WH Economic Adviser Rejects McCarthy’s Pay-for Claims Made to Newsmax

WH Economic Adviser Rejects McCarthy's Pay-for Claims Made to Newsmax (Newsmax's "Spicer & Co.")

By Sandy Fitzgerald | Friday, 17 September 2021 09:06 AM

Brian Deese, director of the White House Economic Council, ridiculed House Minority Leader Kevin McCarthy's contention on Newsmax the spending that took place during the Trump administration was paid for, while the Democrats' spending call for up to $5.5 trillion, will not be funded.

"It makes you laugh," Deese told CNN's "New Day" on Friday. "Look, we expected debate, but let's try to debate on the facts. During the last administration, the signature economic initiative was a completely unpaid-for tax cut, most of which went to the most well-off. That tax cut cost at least $2 trillion to the economy, and it was not demonstrated to have any real manifest benefit to the economy."

McCarthy told Newsmax's "Spicer & Co." Thursday night, Republicans "paid for everything the Trump administration spent, plus seven months into this administration, in August. Now, this new Congress wants to spend more than $5.5 trillion which will only make inflation grow faster, but in that money they want to spend, they don't want to pay for the debt ceiling. But in that money they want to spin, they don't want to pay for the debt ceiling. This is not going to make America stronger. It is going to make us weaker."

Deese claimed, though, during the four years of Trump's presidency, the initiatives that were "unpaid" ended up adding up to $8 trillion.

"During that period, there was really not even an effort made to offset those costs with either revenue increases or spending reductions," Deese said. "That's what we inherited."

President Joe Biden, however, "has identified how he would fully offset those costs over the long-term," said Deese, adding the $3.5 trillion spending bill the administration is seeking will "end up with a zero net cost. It could actually reduce long-term deficits, and it is going to make family's lives a lot easier, lowering their costs, lowering inflationary pressures, and building the productive capacity of our country."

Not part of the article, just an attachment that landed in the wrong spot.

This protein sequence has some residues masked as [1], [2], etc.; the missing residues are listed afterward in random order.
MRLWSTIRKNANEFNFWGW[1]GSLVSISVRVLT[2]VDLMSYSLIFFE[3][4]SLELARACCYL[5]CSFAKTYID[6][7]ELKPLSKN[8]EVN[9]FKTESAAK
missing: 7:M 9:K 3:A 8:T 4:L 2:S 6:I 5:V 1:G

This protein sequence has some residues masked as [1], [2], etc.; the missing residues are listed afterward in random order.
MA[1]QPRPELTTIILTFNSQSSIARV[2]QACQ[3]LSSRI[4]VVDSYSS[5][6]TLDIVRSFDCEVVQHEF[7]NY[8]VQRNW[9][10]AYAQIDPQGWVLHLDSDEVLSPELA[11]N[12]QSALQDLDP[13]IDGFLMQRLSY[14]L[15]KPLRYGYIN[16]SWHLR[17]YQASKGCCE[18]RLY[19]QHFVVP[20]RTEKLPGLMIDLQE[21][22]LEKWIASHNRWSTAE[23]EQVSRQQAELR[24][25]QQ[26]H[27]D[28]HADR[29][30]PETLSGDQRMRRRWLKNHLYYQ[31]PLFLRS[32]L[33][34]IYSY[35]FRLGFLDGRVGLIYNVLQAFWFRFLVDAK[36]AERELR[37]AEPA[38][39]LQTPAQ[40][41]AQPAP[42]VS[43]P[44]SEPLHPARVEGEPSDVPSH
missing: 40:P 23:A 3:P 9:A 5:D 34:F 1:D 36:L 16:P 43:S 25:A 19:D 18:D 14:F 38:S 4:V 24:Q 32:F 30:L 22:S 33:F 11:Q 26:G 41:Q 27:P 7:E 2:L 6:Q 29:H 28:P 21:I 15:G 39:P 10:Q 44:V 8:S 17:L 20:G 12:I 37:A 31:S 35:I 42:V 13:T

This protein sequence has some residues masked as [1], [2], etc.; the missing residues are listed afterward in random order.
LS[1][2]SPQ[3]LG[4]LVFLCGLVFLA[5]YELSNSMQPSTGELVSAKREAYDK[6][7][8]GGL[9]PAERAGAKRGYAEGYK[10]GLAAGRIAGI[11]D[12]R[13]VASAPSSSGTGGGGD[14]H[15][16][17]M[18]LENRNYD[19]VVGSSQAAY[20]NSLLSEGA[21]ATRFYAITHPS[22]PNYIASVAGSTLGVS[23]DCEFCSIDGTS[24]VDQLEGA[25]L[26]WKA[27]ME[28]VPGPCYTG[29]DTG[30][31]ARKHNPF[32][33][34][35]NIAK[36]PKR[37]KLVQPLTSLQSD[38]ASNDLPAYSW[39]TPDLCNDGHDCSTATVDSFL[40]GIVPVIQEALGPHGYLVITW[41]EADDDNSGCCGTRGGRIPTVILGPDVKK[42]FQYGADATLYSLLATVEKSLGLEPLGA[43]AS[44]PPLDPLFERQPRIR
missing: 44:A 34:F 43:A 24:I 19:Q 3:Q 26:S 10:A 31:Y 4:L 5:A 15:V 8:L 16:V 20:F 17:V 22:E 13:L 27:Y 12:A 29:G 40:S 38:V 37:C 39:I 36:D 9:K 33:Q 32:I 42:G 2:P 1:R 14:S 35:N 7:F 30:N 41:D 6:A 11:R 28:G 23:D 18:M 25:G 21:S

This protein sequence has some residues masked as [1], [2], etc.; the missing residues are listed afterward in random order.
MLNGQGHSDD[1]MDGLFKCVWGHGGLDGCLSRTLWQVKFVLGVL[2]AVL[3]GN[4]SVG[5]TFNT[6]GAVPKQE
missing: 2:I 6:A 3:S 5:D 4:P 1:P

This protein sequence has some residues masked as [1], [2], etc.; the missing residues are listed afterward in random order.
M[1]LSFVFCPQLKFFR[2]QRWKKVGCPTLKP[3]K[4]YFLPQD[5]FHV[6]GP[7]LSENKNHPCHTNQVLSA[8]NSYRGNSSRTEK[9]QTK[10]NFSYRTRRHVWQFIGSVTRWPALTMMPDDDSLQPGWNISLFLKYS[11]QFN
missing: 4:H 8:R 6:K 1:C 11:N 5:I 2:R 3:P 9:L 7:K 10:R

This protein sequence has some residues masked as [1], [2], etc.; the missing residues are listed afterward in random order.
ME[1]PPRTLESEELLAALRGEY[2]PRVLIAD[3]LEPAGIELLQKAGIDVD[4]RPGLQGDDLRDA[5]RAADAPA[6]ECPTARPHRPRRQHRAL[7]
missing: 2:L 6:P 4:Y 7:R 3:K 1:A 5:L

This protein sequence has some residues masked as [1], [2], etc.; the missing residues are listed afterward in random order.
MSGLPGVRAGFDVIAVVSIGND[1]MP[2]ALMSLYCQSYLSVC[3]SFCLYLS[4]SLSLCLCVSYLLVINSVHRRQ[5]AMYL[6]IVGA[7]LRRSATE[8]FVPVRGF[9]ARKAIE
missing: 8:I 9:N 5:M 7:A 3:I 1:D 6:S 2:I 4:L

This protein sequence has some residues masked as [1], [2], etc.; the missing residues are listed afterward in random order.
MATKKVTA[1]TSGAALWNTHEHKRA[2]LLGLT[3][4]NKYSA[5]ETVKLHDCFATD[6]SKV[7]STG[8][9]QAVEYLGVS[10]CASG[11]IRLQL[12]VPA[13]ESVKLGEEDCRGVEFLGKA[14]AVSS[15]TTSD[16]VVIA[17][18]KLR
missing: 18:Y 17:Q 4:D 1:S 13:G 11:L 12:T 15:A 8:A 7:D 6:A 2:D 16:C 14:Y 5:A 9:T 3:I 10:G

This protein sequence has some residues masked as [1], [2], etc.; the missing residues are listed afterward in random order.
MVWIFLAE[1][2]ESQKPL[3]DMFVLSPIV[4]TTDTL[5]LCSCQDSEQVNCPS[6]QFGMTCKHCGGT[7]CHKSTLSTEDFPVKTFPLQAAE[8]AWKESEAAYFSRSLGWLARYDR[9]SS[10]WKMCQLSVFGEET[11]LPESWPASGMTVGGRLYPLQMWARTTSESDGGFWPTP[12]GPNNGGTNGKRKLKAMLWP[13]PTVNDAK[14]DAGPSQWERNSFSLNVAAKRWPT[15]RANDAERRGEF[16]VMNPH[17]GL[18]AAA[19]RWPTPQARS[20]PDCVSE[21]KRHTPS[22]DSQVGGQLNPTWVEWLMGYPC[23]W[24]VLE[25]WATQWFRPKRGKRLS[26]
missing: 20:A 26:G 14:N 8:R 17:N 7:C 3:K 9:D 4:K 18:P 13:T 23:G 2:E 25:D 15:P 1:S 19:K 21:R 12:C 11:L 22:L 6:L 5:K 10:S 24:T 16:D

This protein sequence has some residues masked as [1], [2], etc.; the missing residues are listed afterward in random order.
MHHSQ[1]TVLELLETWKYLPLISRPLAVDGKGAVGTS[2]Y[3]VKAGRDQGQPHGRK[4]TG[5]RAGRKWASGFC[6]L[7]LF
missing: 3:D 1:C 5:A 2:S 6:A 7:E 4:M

Meanwhile, Biden met with Sen. Joe Manchin, D-W.Va., who has said he will not vote for the $3.5 trillion plan. According to Axios, he did not convince the senator to change his mind, even though the fate of the $1.2 trillion infrastructure bill could be in danger if the large budget reconciliation package is not passed.

"Nothing is ever done until it's done," Deese told CNN, adding, the White House is confident the bill will move forward.

Without Manchin's vote, though, the measure will not get the 50 votes plus Vice President Kamala Harris' tiebreaker it needs for Senate passage.

Deese said the bill "unifies our party," gets Americans to invest in the country, and makes "long-overdue changes" that will help build the economy and restore fairness to the tax code.

And all those things, "we've got broad agreement on" among Democrats, Deese said.

He insisted the conversations between Biden and Manchin must be kept private, but still, "there's a lot more that unifies us than divides us. That's what, at the end of the day, we're going to use to try to bring people together and get this done."

Deese also insisted Biden's tax plans, in some cases, are not an increase, but include going after the $160 billion a year that is avoided and evaded by the top 1% and "making sure that those people are actually paying the taxes that they owe."

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